The Internet is Not a Pipe and Bandwidth is Bad
Neil Davies, Co-Founder, Predictable Network Solutions
Date: Wednesday, June 29
Time: 9:00 - 9:30 AM
Location: Salon E
Category: Technology & Engineering
Neil will present a significant advance in applied mathematics and its application to queuing algorithms and packet scheduling. He will describe a new way for understanding packet flows and their statistical properties. It allows networks to be run at full capacity, and the budget of loss and delay to be dynamically assigned to packet flows. Each packet flow can be given a statistically assured quality of delivery. This can be achieved at a fraction of the cost and complexity of today's circuit-based paradigm for managing "bandwidth" - a concept that is fatally flawed.
From the dawn of the telephony era, communications service providers have been selling circuits as their primary product. Even today, we buy packet-based connectivity using a circuit metaphor of "pipes" with "bandwidth". We use a variety of techniques like MPLS and VLANS to sub-divide physical carrying capacity by quantity and quality -- creating "virtual pipes".
Within each (virtual) pipe, we effectively treat all traffic as being a first-class passenger, whether that treatment is appropriate or not. Our naive approach to QoS is to always create more pipes carrying first-class traffic.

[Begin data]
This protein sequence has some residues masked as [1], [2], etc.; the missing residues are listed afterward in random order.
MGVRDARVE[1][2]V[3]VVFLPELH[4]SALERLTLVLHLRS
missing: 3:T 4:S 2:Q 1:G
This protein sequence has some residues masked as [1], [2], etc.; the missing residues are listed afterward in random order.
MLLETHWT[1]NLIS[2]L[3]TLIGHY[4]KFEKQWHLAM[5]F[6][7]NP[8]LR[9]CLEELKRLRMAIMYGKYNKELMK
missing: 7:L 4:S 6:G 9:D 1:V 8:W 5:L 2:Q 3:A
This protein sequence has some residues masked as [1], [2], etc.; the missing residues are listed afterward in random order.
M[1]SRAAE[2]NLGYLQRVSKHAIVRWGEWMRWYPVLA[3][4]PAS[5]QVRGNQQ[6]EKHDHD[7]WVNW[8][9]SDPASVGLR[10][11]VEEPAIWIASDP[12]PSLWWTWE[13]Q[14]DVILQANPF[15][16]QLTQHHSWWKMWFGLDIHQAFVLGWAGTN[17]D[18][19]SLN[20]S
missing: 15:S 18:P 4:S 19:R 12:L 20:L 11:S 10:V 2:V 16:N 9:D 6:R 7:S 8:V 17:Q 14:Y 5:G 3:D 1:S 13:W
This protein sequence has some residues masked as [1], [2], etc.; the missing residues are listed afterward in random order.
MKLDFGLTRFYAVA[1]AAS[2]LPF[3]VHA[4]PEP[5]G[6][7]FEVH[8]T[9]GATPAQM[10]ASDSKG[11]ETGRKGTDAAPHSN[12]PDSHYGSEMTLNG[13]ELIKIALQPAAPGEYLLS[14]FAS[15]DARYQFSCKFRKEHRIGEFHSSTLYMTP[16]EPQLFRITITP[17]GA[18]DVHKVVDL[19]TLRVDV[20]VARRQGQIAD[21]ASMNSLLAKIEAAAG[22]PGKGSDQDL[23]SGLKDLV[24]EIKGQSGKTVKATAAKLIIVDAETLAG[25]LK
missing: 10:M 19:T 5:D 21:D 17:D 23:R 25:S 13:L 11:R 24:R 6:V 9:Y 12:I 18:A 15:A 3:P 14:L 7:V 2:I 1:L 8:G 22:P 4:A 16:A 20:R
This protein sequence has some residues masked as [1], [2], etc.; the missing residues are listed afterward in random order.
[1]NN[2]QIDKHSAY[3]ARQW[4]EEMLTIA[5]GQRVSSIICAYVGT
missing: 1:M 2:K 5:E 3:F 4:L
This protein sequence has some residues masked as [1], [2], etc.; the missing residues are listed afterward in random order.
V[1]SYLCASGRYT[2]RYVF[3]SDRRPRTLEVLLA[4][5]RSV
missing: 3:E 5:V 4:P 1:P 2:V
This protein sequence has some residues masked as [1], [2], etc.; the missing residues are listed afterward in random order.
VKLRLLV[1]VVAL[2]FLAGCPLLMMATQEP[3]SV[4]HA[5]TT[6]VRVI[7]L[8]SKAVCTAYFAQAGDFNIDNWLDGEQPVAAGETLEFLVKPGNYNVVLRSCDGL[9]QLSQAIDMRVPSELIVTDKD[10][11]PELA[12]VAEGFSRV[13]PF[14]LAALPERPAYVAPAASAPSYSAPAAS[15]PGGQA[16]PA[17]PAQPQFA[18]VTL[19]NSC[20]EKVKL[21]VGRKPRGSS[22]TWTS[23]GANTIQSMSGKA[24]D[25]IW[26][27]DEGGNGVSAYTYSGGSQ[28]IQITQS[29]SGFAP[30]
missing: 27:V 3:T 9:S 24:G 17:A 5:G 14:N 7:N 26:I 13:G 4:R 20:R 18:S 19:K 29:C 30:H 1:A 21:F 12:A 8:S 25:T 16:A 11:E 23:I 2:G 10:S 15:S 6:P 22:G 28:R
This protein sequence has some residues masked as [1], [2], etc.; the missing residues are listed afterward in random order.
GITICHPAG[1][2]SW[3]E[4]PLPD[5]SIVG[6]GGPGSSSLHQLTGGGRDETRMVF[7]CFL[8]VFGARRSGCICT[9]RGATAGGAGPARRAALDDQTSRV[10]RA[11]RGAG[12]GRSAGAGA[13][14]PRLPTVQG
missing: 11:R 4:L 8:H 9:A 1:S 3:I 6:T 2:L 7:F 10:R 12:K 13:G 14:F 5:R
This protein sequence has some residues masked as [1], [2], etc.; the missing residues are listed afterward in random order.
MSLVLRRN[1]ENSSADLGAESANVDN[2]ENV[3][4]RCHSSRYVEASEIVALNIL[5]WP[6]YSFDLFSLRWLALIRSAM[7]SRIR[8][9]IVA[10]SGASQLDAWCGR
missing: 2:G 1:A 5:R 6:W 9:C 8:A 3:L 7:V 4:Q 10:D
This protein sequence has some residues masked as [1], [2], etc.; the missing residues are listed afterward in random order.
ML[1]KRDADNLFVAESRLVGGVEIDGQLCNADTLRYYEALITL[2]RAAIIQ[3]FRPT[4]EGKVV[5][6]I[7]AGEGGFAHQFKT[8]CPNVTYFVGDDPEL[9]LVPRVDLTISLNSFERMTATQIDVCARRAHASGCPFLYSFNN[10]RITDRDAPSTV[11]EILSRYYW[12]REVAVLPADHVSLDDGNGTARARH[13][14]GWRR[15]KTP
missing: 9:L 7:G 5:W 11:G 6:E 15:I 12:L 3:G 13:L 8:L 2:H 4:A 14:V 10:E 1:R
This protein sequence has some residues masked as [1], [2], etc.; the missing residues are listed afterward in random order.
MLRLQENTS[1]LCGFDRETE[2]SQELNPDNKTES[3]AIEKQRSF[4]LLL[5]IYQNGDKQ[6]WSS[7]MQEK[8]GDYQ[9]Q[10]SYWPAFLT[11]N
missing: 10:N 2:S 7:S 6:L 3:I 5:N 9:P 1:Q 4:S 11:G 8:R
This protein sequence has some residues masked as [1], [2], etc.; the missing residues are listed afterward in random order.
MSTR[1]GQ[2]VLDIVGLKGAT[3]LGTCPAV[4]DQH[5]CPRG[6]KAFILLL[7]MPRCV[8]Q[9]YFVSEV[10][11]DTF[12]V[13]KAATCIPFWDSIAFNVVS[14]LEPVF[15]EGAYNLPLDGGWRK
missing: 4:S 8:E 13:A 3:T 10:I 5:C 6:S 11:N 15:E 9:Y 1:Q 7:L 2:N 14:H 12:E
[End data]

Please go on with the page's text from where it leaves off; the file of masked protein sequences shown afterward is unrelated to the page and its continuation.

If we ran physical trucks like we run networks, we'd carry gravel in refrigerated containers, because that's what fresh tomatoes need. We would manage QoS by reserving lanes on motorways for different types of freight. The only answer to lack of capacity, or tomatoes perishing in transit as they get stuck behind gravel trucks, would be to build more roads. Freight carriers would be bankrupted by waste, and infrastructure providers overwhelmed by the cost of inefficient resource utilisation.
The underlying problem is that we continue to propagate circuit thinking onto packet networks where it is not appropriate. This approach causes two problems. Firstly it leaves us with networks that are nearly empty (to preserve "quality"), such as for emulating circuit telephony over IP. Secondly, networks fail to deliver the appropriate value to the user (to utilise "quantity"), as many Skype users will attest when a video call breaks up. The result is an industry and ecosystem that is out of balance, since the current mental models we employ do not match the reality of the networks we have built.
The question is how to match supply and demand better, not just over the next microsecond, but over the next month. The answer is to understand that the Internet is not a grid of pipes moving information indiscriminately, it is a method of focused delivery of that information.
It is the properties of that delivery, not the information itself that are the primary driver for good quality user experience. Communications service providers need to become data logistics providers. Think of it as the difference between a shipping line and FedEx. FedEx doesn't sell portions of ships, it sells promises of delivery.
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